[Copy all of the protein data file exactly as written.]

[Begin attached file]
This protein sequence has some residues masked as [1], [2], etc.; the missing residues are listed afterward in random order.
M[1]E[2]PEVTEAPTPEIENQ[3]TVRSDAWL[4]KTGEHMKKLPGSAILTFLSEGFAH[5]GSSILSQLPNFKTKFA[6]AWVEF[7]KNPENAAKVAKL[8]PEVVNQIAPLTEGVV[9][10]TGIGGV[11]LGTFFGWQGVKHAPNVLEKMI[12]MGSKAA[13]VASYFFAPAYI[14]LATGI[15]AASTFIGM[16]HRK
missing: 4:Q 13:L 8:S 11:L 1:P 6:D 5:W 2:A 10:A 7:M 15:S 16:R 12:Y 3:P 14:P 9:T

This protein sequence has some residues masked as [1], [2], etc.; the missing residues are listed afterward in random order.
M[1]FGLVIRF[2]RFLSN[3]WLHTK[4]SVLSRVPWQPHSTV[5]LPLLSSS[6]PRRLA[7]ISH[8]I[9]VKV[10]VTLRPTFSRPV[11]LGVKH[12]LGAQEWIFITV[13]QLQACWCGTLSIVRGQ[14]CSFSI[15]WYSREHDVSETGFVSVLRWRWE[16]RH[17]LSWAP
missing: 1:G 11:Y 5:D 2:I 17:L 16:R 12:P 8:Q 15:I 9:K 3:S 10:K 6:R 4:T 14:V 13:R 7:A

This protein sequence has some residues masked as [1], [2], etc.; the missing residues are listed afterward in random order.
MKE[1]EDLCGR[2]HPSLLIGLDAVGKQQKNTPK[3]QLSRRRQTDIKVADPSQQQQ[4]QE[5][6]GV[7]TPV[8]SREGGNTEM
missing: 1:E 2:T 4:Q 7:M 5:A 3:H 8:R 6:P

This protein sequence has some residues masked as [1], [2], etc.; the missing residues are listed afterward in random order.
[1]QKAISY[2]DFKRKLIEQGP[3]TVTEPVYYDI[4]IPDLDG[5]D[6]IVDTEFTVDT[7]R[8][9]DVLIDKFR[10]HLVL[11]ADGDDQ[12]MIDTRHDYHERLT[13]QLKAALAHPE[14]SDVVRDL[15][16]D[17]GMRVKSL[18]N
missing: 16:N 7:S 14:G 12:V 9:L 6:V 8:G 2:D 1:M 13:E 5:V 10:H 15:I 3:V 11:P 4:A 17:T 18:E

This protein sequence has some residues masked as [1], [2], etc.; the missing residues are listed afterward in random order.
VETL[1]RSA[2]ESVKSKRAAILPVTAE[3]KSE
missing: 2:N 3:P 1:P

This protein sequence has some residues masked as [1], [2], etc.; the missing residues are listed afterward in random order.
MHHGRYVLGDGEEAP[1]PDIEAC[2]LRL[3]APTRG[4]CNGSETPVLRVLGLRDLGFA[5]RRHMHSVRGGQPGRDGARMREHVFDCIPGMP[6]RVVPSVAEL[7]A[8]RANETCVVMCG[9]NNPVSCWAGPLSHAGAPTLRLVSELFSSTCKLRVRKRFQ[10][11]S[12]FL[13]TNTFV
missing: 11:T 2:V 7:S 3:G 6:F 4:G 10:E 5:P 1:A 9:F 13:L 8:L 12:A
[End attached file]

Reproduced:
This protein sequence has some residues masked as [1], [2], etc.; the missing residues are listed afterward in random order.
M[1]E[2]PEVTEAPTPEIENQ[3]TVRSDAWL[4]KTGEHMKKLPGSAILTFLSEGFAH[5]GSSILSQLPNFKTKFA[6]AWVEF[7]KNPENAAKVAKL[8]PEVVNQIAPLTEGVV[9][10]TGIGGV[11]LGTFFGWQGVKHAPNVLEKMI[12]MGSKAA[13]VASYFFAPAYI[14]LATGI[15]AASTFIGM[16]HRK
missing: 4:Q 13:L 8:S 11:L 1:P 6:D 5:W 2:A 10:A 7:M 15:S 16:R 12:Y 3:P 14:P 9:T

This protein sequence has some residues masked as [1], [2], etc.; the missing residues are listed afterward in random order.
M[1]FGLVIRF[2]RFLSN[3]WLHTK[4]SVLSRVPWQPHSTV[5]LPLLSSS[6]PRRLA[7]ISH[8]I[9]VKV[10]VTLRPTFSRPV[11]LGVKH[12]LGAQEWIFITV[13]QLQACWCGTLSIVRGQ[14]CSFSI[15]WYSREHDVSETGFVSVLRWRWE[16]RH[17]LSWAP
missing: 1:G 11:Y 5:D 2:I 17:L 16:R 12:P 8:Q 15:I 9:K 3:S 10:K 6:R 4:T 14:V 13:R 7:A

This protein sequence has some residues masked as [1], [2], etc.; the missing residues are listed afterward in random order.
MKE[1]EDLCGR[2]HPSLLIGLDAVGKQQKNTPK[3]QLSRRRQTDIKVADPSQQQQ[4]QE[5][6]GV[7]TPV[8]SREGGNTEM
missing: 1:E 2:T 4:Q 7:M 5:A 3:H 8:R 6:P

This protein sequence has some residues masked as [1], [2], etc.; the missing residues are listed afterward in random order.
[1]QKAISY[2]DFKRKLIEQGP[3]TVTEPVYYDI[4]IPDLDG[5]D[6]IVDTEFTVDT[7]R[8][9]DVLIDKFR[10]HLVL[11]ADGDDQ[12]MIDTRHDYHERLT[13]QLKAALAHPE[14]SDVVRDL[15][16]D[17]GMRVKSL[18]N
missing: 16:N 7:S 14:G 12:V 9:L 6:V 8:G 2:D 1:M 13:E 5:V 10:H 15:I 3:V 11:P 4:A 17:T 18:E

This protein sequence has some residues masked as [1], [2], etc.; the missing residues are listed afterward in random order.
VETL[1]RSA[2]ESVKSKRAAILPVTAE[3]KSE
missing: 2:N 3:P 1:P

This protein sequence has some residues masked as [1], [2], etc.; the missing residues are listed afterward in random order.
MHHGRYVLGDGEEAP[1]PDIEAC[2]LRL[3]APTRG[4]CNGSETPVLRVLGLRDLGFA[5]RRHMHSVRGGQPGRDGARMREHVFDCIPGMP[6]RVVPSVAEL[7]A[8]RANETCVVMCG[9]NNPVSCWAGPLSHAGAPTLRLVSELFSSTCKLRVRKRFQ[10][11]S[12]FL[13]TNTFV
missing: 11:T 2:V 7:S 3:G 6:F 4:G 10:E 5:P 1:A 9:F 13:L 8:L 12:A